Back To CourseHow to Choose a Career: Guidance Counseling
5 chapters | 39 lessons
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Natalie is a teacher and holds an MA in English Education and is in progress on her PhD in psychology.
Martin is almost finished with college, and it's time for him to start looking for a job. But he's not sure where exactly to start. How can he let companies know that he's available to work? And, more importantly, how can he convince companies that he's the one they want to hire?
Martin needs a resume, which is a document that includes a person's education, experience and qualifications for a job. It is a way for employers to look at everyone who wants to apply for a job and see at a glance who is qualified.
But resumes are usually not sent alone. Most people applying for a job will also need to send a cover letter, which is a personalized letter to the person hiring to expand upon why you are the right candidate for the job. It often offers information that the resume doesn't or explains parts of the resume in more detail.
Martin should think about his resume and cover letter like they are an advertisement with him as the product. They should clearly tell the company, 'If you buy this product, you will get these specific benefits.' In other words, his resume and cover letter are meant to convince the company to hire him.
Let's look closer at what Martin should do to create a great resume and cover letter.
Martin is ready to apply for jobs, and he knows that he needs a strong resume. But how exactly should he do that?
Martin has looked online and in the career center at his college and has found several templates for a resume. That is, he knows what it should look like and how it should be laid out on the page. But he's not sure what the difference is between a bad resume and a good one.
There are many ways that Martin can make his resume a strong one that will make people want to hire him. They include:
1. A professional email
Martin should make his email address professional. 'email@example.com' is probably not going to make potential employers hire him. But he can use an email address that is a variant on his name, like 'Martin91@email.com' or 'MartinHaver@email.com,' to look more professional and give him a better chance of being hired.
2. A profile line instead of an objective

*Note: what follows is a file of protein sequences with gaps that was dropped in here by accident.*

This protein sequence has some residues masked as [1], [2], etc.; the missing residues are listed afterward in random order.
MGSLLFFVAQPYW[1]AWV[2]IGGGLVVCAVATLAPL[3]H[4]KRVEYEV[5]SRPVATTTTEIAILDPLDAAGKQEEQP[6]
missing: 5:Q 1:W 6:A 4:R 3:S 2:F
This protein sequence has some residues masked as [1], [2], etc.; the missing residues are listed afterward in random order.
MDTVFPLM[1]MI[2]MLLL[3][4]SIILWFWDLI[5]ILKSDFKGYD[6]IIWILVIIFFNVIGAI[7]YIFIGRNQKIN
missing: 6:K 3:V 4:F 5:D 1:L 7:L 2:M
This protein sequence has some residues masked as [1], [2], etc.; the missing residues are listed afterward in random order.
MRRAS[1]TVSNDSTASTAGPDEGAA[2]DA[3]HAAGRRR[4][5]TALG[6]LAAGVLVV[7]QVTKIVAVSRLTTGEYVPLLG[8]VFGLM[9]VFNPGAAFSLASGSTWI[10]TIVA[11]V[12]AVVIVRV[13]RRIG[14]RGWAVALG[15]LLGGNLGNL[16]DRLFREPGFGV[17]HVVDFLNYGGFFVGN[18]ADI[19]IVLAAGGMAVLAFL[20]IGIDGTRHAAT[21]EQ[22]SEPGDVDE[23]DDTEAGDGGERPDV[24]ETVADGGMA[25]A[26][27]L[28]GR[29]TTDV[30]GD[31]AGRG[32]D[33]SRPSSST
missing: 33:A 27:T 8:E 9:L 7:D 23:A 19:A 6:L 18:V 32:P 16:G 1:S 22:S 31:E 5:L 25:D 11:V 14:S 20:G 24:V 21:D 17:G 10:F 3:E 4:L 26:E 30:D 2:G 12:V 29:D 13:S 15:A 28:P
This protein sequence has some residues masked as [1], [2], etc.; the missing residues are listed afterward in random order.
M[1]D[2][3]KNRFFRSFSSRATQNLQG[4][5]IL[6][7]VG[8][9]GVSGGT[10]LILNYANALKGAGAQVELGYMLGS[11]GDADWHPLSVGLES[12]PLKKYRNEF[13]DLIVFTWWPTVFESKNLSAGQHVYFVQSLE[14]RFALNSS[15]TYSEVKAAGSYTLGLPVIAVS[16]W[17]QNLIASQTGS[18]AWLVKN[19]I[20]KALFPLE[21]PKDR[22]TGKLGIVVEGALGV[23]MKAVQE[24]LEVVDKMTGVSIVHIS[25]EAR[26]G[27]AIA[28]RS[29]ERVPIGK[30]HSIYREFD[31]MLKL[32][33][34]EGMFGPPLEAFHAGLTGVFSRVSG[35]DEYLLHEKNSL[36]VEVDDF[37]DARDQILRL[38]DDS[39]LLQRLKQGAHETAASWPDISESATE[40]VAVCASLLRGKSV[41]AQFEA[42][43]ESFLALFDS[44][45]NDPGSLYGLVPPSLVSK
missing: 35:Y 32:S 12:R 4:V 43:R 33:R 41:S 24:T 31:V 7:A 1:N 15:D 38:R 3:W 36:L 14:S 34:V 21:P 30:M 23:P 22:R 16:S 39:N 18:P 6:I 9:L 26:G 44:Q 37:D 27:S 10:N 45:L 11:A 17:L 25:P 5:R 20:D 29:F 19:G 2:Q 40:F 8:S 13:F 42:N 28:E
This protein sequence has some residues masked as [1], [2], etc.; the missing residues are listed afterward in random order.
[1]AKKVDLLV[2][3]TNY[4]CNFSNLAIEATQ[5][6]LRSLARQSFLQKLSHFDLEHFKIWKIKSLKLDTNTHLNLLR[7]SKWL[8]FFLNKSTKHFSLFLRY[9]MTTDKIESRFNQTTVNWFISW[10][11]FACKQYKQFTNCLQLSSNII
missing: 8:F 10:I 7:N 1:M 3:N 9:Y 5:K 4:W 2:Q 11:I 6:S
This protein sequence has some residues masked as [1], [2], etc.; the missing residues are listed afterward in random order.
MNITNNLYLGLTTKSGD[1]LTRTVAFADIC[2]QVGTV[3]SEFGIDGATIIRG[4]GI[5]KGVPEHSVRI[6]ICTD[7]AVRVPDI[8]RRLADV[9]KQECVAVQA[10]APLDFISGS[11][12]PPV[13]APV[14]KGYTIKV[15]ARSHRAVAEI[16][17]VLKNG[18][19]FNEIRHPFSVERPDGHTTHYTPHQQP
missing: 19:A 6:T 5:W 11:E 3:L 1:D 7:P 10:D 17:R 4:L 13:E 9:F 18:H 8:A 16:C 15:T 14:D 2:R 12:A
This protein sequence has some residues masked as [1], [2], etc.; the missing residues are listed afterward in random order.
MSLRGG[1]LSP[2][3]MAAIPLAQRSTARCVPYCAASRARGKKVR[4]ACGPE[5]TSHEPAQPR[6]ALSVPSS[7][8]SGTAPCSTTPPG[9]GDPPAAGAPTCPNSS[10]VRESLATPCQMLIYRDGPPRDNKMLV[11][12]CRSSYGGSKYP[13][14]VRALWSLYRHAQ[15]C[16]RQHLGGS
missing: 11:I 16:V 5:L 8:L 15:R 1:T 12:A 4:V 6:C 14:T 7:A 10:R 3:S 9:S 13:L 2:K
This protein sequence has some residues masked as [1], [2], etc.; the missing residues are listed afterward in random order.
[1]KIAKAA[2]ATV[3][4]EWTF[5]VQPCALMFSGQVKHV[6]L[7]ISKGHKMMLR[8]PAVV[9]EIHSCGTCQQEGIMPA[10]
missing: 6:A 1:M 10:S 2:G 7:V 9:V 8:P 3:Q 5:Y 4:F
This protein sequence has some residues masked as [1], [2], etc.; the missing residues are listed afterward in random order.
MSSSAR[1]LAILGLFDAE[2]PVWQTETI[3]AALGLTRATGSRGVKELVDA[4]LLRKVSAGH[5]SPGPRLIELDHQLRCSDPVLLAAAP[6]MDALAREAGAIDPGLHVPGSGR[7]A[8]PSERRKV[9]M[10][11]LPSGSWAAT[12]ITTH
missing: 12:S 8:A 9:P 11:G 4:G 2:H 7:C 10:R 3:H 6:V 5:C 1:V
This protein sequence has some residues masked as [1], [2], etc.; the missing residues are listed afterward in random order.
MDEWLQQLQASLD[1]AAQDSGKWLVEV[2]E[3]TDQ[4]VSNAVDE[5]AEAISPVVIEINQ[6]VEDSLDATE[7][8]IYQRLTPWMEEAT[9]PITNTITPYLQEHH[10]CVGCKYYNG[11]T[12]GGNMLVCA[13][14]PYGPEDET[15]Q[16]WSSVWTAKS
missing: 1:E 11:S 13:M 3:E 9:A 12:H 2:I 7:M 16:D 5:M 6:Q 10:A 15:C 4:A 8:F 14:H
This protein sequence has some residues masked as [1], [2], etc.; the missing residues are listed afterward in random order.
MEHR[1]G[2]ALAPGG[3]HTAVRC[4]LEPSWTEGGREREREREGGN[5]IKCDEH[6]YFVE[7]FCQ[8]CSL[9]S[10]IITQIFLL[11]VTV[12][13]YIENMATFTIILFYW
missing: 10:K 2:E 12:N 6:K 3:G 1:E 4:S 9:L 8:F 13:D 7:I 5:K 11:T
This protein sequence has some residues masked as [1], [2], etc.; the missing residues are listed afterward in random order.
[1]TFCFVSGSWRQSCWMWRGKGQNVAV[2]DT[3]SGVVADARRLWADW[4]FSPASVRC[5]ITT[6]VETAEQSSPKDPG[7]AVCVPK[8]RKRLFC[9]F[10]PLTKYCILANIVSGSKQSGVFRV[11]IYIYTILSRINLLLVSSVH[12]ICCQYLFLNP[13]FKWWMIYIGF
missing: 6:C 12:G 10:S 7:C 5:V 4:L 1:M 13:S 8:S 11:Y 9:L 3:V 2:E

Some people write an objective at the top of their resume that says something like, 'I would like to find an entry-level position in the financial services industry.' But that only tells the company what you want. Remember that the resume is supposed to be an advertisement to convince them that they want you. An objective doesn't do that.
In contrast, a profile line answers the question, 'What can you bring to the company?' It might read something like this: 'Driven, energetic and well-educated entry-level applicant who can bring creative thinking to the financial services industry.' See how much more that tells the company about what Martin can bring to them?
3. Use strong verbs
When describing his experience, Martin should avoid saying things like 'I did this' and 'I did that.' Instead, he should use verbs that really give the hiring manager a strong image in his head: 'managed,' 'oversaw,' 'organized,' 'created' and verbs like those make for a much stronger resume.
4. Use buzzwords from the industry
Every industry has certain words or phrases that are often talked about and seen as positive things. For teachers and educational professionals, this may be 'differentiation' or 'standards.' For fitness professionals, this may be 'integrated movement' or 'functional movement.' And for the financial services jobs that Martin is applying to, the buzzwords may be 'valuation' or 'price-earnings ratio.' Martin should try to use the buzzwords in his resume. If he can, using them in his profile line is even better, but if not, including them anywhere on the resume is fine.